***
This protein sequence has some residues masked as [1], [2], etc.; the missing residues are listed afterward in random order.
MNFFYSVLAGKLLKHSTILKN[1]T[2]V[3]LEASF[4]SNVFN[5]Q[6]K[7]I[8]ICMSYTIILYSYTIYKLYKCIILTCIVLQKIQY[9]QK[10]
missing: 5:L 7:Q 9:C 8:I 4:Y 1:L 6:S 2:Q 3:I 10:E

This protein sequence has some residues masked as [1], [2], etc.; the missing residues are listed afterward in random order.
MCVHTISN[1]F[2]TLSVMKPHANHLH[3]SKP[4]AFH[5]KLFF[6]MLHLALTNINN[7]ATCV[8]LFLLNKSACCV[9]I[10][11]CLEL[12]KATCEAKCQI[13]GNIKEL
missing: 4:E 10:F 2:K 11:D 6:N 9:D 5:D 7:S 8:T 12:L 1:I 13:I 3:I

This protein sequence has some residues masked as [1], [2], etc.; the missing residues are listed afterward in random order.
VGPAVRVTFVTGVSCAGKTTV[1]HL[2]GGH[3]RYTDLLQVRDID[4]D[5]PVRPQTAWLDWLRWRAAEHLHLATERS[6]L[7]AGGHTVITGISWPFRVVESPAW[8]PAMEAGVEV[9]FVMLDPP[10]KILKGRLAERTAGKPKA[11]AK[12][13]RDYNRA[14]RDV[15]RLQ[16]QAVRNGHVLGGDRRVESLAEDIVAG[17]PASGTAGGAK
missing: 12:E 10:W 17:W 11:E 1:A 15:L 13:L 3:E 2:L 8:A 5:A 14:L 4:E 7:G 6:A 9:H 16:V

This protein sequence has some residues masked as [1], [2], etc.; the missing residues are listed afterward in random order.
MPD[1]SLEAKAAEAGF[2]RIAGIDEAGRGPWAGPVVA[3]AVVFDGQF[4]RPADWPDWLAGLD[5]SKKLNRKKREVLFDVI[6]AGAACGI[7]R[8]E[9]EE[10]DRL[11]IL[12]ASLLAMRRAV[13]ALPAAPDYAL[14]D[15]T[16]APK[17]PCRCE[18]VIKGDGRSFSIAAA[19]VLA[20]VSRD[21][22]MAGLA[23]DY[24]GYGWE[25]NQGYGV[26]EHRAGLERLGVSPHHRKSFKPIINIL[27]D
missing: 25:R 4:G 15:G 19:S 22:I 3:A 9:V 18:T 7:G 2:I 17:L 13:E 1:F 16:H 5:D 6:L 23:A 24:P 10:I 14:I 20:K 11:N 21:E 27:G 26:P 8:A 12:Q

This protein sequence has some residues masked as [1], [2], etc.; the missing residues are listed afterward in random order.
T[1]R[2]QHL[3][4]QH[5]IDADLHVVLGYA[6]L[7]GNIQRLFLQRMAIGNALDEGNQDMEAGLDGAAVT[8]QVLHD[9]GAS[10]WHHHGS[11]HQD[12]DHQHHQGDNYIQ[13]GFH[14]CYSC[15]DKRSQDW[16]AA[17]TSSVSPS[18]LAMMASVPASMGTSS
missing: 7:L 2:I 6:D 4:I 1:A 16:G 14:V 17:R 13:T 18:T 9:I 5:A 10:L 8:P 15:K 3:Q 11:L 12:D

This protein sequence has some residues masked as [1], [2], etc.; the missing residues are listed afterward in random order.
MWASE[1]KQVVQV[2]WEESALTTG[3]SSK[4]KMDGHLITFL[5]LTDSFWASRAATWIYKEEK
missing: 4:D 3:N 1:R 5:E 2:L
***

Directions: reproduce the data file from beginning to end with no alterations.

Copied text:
This protein sequence has some residues masked as [1], [2], etc.; the missing residues are listed afterward in random order.
MNFFYSVLAGKLLKHSTILKN[1]T[2]V[3]LEASF[4]SNVFN[5]Q[6]K[7]I[8]ICMSYTIILYSYTIYKLYKCIILTCIVLQKIQY[9]QK[10]
missing: 5:L 7:Q 9:C 8:I 4:Y 1:L 6:S 2:Q 3:I 10:E

This protein sequence has some residues masked as [1], [2], etc.; the missing residues are listed afterward in random order.
MCVHTISN[1]F[2]TLSVMKPHANHLH[3]SKP[4]AFH[5]KLFF[6]MLHLALTNINN[7]ATCV[8]LFLLNKSACCV[9]I[10][11]CLEL[12]KATCEAKCQI[13]GNIKEL
missing: 4:E 10:F 2:K 11:D 6:N 9:D 5:D 7:S 8:T 12:L 1:I 13:I 3:I

This protein sequence has some residues masked as [1], [2], etc.; the missing residues are listed afterward in random order.
VGPAVRVTFVTGVSCAGKTTV[1]HL[2]GGH[3]RYTDLLQVRDID[4]D[5]PVRPQTAWLDWLRWRAAEHLHLATERS[6]L[7]AGGHTVITGISWPFRVVESPAW[8]PAMEAGVEV[9]FVMLDPP[10]KILKGRLAERTAGKPKA[11]AK[12][13]RDYNRA[14]RDV[15]RLQ[16]QAVRNGHVLGGDRRVESLAEDIVAG[17]PASGTAGGAK
missing: 12:E 10:W 17:W 11:E 1:A 15:L 13:L 3:E 2:L 8:A 5:A 14:L 4:E 7:G 6:A 9:H 16:V

This protein sequence has some residues masked as [1], [2], etc.; the missing residues are listed afterward in random order.
MPD[1]SLEAKAAEAGF[2]RIAGIDEAGRGPWAGPVVA[3]AVVFDGQF[4]RPADWPDWLAGLD[5]SKKLNRKKREVLFDVI[6]AGAACGI[7]R[8]E[9]EE[10]DRL[11]IL[12]ASLLAMRRAV[13]ALPAAPDYAL[14]D[15]T[16]APK[17]PCRCE[18]VIKGDGRSFSIAAA[19]VLA[20]VSRD[21][22]MAGLA[23]DY[24]GYGWE[25]NQGYGV[26]EHRAGLERLGVSPHHRKSFKPIINIL[27]D
missing: 25:R 4:G 15:G 19:S 22:I 3:A 9:V 18:T 7:G 2:I 17:L 13:E 1:F 16:H 5:D 6:L 23:A 24:P 10:I 14:I 20:K 11:N 21:E 27:G 26:P 8:A 12:Q

This protein sequence has some residues masked as [1], [2], etc.; the missing residues are listed afterward in random order.
T[1]R[2]QHL[3][4]QH[5]IDADLHVVLGYA[6]L[7]GNIQRLFLQRMAIGNALDEGNQDMEAGLDGAAVT[8]QVLHD[9]GAS[10]WHHHGS[11]HQD[12]DHQHHQGDNYIQ[13]GFH[14]CYSC[15]DKRSQDW[16]AA[17]TSSVSPS[18]LAMMASVPASMGTSS
missing: 7:L 2:I 6:D 4:I 1:A 16:G 14:V 17:R 13:T 18:T 9:I 5:A 10:L 8:P 15:K 3:Q 11:L 12:D

This protein sequence has some residues masked as [1], [2], etc.; the missing residues are listed afterward in random order.
MWASE[1]KQVVQV[2]WEESALTTG[3]SSK[4]KMDGHLITFL[5]LTDSFWASRAATWIYKEEK
missing: 4:D 3:N 1:R 5:E 2:L